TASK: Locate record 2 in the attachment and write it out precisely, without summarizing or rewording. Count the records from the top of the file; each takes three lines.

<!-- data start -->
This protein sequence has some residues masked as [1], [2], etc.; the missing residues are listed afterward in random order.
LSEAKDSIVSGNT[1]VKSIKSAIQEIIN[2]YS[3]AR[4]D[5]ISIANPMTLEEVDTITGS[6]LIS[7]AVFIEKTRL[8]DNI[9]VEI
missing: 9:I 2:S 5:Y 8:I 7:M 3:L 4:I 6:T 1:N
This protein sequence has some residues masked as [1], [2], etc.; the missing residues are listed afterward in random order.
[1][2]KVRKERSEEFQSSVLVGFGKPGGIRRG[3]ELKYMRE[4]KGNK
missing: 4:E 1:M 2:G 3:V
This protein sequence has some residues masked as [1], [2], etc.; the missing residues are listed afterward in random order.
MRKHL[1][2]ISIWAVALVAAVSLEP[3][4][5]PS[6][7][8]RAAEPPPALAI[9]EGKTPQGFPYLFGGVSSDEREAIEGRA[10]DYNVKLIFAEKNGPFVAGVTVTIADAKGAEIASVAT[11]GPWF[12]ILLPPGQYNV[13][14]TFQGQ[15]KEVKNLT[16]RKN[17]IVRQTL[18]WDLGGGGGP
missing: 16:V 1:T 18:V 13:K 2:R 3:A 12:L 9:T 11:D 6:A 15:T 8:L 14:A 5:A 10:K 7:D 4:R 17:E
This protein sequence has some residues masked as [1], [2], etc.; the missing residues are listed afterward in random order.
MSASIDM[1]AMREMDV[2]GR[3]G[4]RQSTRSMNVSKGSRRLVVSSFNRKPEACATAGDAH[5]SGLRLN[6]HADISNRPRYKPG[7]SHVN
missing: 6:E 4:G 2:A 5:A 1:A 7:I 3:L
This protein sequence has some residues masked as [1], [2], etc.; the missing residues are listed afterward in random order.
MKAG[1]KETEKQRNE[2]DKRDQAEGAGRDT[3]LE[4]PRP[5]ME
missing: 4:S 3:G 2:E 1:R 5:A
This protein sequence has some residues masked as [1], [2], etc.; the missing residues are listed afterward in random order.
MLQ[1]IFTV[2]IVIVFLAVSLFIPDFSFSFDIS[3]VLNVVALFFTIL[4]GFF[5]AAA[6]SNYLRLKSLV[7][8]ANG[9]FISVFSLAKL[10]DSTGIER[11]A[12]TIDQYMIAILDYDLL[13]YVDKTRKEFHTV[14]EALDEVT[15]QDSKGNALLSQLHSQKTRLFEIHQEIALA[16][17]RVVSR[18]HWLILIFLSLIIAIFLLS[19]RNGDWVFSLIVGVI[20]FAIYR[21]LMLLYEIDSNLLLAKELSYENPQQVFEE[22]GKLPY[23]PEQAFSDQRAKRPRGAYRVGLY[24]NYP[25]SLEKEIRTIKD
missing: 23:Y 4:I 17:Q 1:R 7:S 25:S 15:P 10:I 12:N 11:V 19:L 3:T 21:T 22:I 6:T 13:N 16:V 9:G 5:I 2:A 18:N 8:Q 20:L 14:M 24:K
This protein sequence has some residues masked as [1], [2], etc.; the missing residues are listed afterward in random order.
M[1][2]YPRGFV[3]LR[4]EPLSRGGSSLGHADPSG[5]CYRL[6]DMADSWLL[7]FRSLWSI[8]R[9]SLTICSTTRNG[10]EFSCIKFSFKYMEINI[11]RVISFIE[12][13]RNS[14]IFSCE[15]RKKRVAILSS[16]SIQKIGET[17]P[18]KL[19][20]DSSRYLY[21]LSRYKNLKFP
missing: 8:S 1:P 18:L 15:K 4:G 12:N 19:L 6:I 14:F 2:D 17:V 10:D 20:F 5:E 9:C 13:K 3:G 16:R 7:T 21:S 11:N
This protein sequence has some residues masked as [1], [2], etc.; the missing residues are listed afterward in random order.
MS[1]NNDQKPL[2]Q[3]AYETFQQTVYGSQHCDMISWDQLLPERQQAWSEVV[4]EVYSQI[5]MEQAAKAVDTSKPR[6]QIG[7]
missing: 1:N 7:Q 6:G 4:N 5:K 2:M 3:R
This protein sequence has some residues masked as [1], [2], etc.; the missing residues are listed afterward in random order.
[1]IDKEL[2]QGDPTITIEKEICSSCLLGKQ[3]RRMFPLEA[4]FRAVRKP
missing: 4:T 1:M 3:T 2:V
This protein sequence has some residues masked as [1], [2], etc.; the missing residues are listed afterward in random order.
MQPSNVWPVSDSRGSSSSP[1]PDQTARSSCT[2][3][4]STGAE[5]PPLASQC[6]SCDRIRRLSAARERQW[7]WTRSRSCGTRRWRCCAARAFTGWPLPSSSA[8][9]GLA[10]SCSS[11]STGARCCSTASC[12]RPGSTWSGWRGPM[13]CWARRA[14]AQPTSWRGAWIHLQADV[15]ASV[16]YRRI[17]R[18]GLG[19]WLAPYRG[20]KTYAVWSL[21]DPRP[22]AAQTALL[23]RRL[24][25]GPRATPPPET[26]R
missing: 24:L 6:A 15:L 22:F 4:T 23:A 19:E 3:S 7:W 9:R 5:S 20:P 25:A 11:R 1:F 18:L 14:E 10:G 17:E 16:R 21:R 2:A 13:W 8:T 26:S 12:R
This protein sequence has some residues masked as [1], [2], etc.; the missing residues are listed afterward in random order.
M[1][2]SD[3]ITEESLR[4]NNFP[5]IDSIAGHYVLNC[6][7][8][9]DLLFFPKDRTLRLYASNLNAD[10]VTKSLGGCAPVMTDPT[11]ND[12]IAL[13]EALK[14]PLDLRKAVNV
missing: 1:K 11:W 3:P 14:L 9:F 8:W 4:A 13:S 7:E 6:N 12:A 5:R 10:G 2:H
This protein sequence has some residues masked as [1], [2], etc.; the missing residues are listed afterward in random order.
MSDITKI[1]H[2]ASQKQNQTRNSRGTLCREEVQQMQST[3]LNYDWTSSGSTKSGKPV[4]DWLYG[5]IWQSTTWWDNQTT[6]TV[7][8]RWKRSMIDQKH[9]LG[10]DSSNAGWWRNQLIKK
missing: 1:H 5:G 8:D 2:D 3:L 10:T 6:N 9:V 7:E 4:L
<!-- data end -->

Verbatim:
This protein sequence has some residues masked as [1], [2], etc.; the missing residues are listed afterward in random order.
[1][2]KVRKERSEEFQSSVLVGFGKPGGIRRG[3]ELKYMRE[4]KGNK
missing: 4:E 1:M 2:G 3:V